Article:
Unless you’ve been living under a tech media rock this week, you couldn’t have missed the discussion surrounding the launch of Ello, whose big pitch is that they are an ad-free social network that places user privacy above everything else.
I signed up for the beta what feels like an eternity ago, and finally got a chance to spend some time with it this week.
To be honest, the first impression is underwhelming. Aside from being a design exercise in minimalism and white space, there’s not much to write home about.
The format feels like little bits of the existing networks – the feed of Facebook meets the user behaviour and interaction style of Twitter, with the design aesthetic of some minimalistic Tumblr theme. There are too many unclear functions to navigate. A lot of what I found was through just clicking and hoping.
Finding people you know, or even people you might want to follow, is hard. The search function (when you eventually find it, and when it works) only appears to work in finding usernames, which on a platform that doesn’t enforce any real name usage makes no sense. If you can’t make it easy for me to connect with people, then there’s a fundamental flaw in the concept of a network.
I don’t want to spend too long on features, as there is a long list that they have outlined as being in development, many of which we take for granted in already established networks. But currently, there doesn’t feel there is enough, even for a beta.
So what is it?
Overall though, Ello’s biggest challenge is its proposition. I haven’t shared or posted yet, because I’m not sure what it is I am supposed to share on the platform. There’s no clear idea as to what it is meant to be to users aside from “not Facebook”.
I suppose Facebook itself started in a similar way, but by and large the world got it pretty quickly. To me, Twitter’s proposition is reasonably clear as well, and we can find the people we want to connect with easily, which creates an ease and comfort around sharing.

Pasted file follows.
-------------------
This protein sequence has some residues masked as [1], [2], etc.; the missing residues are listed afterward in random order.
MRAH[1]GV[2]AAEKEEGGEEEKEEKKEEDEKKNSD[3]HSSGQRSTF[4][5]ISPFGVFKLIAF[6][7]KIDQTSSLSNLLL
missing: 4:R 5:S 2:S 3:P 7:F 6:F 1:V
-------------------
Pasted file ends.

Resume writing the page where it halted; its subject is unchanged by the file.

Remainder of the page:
Ello breaks connections into two groups – “friends” and “noise”, which if I have to draw a comparison is similar to the friend and follow differentiation of Facebook. Each are displayed differently, friends with a more expanded feed, and noise in a compressed snapshot view.
But there is no ability to choose what level I connect on, which feels like it’s at odds with the privacy stance they take on user data as it relates to third parties. Any connections I build may not necessarily be friends, so I am not going to share anything terribly personal. Similarly, if I am having trouble finding and connecting with people of common interest, who is to say that anything I share is worthwhile to anyone, or if I am going to find any useful content in return?
Maybe it’s unfair to judge a platform in its first couple of weeks of beta, but the lack of function and unclear proposition makes it difficult for me to see why I would come back anytime soon. It needs to be more than the anti-Facebook in order to succeed.
The risk it runs at the moment is suffering the same “invite beta syndrome” that G+ saw when it kicked off, collecting a bunch of tech savvy users and creating an environment that general, everyday users can’t find their place in or understand.
PHOTO – thomas hawk via Flickr